[There’s more to Mercy Ships than the Africa Mercy, as the following story shows–Nils]
On July 9, 2011, Mercy Ships held the Food for Life graduation ceremony beside the St Clements Junior Catholic School in Waterloo, a suburb of Freetown, Sierra Leone. Sixteen trainees graduated from the Agriculture and Nutrition Project. The event was attended by a representative for the Minister of Agriculture and the Mercy Ships Food for Life in-country partners – City of Rest, Heifer International Sierra Leone, Hope of Glory, and Sierra Canadian Humanitarian and Development Organization.
The Food for Life program focuses on long-term sustainability of organic food production using conservation-oriented methods supported by dietary health benefits. Its train-the-trainer approach will have far-reaching effects across the nation for many years to come. To reap the optimal yield per harvest, the training utilizes natural, practical, low-cost, non-invasive farming methods taken from the Scriptures. It also provides fundamental nutritional advice about creating a healthy balanced diet by using the food grown in each crop. This knowledge will help reduce common illnesses by increasing the volume and variety of vegetables and by improving nutrition.
Each partner in the project recruited farmers to participate in the four-month Food for Life course. The trainees were selected from a wide area of the Western Province so they can support each other as they set up their own training sites.
Upon arrival, each trainee was allocated a garden plot for implementation of the new techniques. Each day started with a Bible study. Then farming methodology was taught by Mercy Ships Agriculture Program Facilitator, Jean Claude Mouditou. His wife, Anastasie, provided training in nutrition – the nutritional content of specific foods and methods to create a healthy balanced diet – thus supporting long-term health care in Sierra Leone.
Bambay Sawaneh joined the program with his wife and baby despite a physical disability he suffered during the war. Rebel soldiers chopped off both his hands. A compassionate nun arranged for him to have a surgery that split the stubs of his arms to allow him to grasp things. Without that surgery, farming would have been impossible. His dedication to farming comes from a family history in agriculture. In comparing the Food for Life methods with the traditional ones, he said, “Through this form of training, I came to learn that we have been wasting our time and wasting our energy. It’s like we’re working like an elephant and eat like ant…We destroyed everything out of ignorance.”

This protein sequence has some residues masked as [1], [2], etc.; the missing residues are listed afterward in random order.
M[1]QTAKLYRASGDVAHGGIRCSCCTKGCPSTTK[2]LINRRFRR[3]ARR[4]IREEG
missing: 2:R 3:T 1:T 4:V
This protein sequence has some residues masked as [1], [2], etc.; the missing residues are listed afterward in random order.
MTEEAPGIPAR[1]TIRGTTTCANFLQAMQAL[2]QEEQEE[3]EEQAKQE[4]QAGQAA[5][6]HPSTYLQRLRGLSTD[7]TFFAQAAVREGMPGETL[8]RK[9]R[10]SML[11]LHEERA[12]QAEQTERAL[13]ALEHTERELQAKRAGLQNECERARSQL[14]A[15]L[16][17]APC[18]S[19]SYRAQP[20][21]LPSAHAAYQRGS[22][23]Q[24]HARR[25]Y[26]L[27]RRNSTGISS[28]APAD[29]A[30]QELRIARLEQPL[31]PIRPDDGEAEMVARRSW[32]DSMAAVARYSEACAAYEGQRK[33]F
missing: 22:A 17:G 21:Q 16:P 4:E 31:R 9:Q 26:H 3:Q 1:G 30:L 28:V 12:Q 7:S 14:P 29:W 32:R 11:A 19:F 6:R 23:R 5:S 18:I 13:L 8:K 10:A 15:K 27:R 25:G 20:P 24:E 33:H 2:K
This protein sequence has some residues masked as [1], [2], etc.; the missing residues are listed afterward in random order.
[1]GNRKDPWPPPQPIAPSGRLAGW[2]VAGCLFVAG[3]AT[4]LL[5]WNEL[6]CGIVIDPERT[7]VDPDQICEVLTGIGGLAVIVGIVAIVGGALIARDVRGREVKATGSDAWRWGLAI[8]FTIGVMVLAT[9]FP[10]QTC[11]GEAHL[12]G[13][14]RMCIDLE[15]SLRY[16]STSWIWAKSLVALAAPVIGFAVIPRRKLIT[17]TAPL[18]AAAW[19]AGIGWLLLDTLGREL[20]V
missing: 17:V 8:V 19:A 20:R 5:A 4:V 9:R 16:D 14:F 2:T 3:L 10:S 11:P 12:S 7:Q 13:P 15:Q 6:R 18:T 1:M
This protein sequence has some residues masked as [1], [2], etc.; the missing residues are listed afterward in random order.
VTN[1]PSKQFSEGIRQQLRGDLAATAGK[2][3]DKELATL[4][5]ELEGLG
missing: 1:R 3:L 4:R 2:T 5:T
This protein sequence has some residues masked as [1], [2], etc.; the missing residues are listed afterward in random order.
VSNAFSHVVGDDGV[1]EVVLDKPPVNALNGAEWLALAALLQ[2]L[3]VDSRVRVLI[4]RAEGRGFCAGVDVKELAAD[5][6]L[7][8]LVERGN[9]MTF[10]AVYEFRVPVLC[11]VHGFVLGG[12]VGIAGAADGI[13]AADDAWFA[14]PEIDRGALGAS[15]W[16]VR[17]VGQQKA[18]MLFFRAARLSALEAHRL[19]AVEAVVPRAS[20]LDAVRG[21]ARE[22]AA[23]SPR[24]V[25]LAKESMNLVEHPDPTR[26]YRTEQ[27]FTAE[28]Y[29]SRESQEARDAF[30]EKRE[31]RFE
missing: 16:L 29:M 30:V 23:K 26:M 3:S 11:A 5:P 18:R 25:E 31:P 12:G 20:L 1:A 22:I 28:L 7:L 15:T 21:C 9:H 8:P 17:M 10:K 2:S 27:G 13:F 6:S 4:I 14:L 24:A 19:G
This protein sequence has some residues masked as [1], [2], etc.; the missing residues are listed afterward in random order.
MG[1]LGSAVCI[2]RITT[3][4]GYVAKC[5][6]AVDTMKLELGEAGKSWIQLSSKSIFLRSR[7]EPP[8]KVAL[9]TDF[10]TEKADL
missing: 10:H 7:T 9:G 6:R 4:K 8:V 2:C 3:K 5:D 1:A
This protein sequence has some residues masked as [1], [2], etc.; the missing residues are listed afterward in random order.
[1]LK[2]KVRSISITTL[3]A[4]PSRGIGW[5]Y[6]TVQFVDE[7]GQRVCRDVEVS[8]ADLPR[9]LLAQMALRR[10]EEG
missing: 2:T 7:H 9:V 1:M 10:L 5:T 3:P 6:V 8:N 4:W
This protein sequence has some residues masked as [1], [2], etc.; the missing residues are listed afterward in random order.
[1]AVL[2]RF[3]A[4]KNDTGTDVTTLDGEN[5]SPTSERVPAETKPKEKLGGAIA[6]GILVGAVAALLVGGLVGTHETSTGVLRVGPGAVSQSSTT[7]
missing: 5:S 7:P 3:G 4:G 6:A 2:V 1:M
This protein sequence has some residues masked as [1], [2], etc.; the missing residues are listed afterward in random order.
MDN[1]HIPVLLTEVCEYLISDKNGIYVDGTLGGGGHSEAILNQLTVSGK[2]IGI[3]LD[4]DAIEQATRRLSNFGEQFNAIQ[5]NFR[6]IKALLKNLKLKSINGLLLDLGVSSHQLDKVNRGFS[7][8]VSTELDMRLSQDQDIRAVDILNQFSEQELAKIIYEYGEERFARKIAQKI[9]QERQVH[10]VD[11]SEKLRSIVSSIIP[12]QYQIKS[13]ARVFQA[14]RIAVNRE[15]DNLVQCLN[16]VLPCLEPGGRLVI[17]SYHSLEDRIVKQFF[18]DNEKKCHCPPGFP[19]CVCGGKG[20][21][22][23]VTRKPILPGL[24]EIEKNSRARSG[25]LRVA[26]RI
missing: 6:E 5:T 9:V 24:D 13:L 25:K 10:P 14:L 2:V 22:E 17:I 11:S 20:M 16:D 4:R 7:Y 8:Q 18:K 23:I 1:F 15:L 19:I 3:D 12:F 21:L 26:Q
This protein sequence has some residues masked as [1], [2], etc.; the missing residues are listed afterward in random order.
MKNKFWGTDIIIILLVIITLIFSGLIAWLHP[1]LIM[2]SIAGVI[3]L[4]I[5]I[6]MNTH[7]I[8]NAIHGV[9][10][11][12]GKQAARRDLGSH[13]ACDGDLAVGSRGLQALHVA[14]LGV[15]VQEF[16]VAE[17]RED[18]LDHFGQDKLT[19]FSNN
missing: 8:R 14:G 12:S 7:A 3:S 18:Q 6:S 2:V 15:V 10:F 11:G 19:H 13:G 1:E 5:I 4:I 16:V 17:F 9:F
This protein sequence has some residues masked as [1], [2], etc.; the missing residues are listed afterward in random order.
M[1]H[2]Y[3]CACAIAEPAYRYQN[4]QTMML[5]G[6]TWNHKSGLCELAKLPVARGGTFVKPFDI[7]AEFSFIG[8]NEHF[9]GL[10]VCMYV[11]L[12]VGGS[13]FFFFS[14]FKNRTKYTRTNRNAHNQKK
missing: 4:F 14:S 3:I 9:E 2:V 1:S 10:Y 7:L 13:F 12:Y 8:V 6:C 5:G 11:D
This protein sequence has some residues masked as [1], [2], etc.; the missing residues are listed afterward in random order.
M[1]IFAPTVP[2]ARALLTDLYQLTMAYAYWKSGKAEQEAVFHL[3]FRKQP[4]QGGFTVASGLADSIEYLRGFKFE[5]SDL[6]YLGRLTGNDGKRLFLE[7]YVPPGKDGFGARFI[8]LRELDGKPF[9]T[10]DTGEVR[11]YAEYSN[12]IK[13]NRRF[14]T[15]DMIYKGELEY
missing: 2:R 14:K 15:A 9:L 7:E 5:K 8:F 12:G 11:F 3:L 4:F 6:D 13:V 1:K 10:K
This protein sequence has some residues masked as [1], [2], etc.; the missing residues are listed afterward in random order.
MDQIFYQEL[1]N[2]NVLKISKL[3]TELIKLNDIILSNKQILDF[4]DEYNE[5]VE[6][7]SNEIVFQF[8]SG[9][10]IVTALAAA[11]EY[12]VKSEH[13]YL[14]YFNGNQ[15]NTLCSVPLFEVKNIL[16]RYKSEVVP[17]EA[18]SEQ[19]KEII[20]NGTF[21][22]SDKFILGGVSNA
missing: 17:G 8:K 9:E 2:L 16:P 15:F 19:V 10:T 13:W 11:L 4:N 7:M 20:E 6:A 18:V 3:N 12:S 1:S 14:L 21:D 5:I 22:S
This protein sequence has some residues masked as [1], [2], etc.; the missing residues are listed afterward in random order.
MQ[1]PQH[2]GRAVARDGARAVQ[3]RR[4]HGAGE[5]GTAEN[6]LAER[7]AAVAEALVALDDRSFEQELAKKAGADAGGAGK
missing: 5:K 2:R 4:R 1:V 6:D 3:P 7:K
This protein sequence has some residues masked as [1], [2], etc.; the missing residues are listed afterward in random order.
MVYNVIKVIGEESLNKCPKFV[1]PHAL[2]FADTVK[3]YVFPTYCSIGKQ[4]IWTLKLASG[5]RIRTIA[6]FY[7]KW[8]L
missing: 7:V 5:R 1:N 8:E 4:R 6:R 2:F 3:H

Traditionally, African farmers brush and burn the land before scattering seeds, followed by fertilizing with bought products and watering. The organic methods, which do not use brush and burn techniques, produce a high yield of a greater variety of well-formed vegetables three times a year. The investment of money and labor is reduced, while optimizing natural materials to conserve the environment. For example, farmers produce their own compost, rather than purchasing harsh chemicals. Bambay expressed the hope and enthusiasm the farmers have received from the training, saying, “It’s wonderful! I never knew that we are destroying what God has put on this ground to bless us…Now my eyes are open, we can do it the organic way.”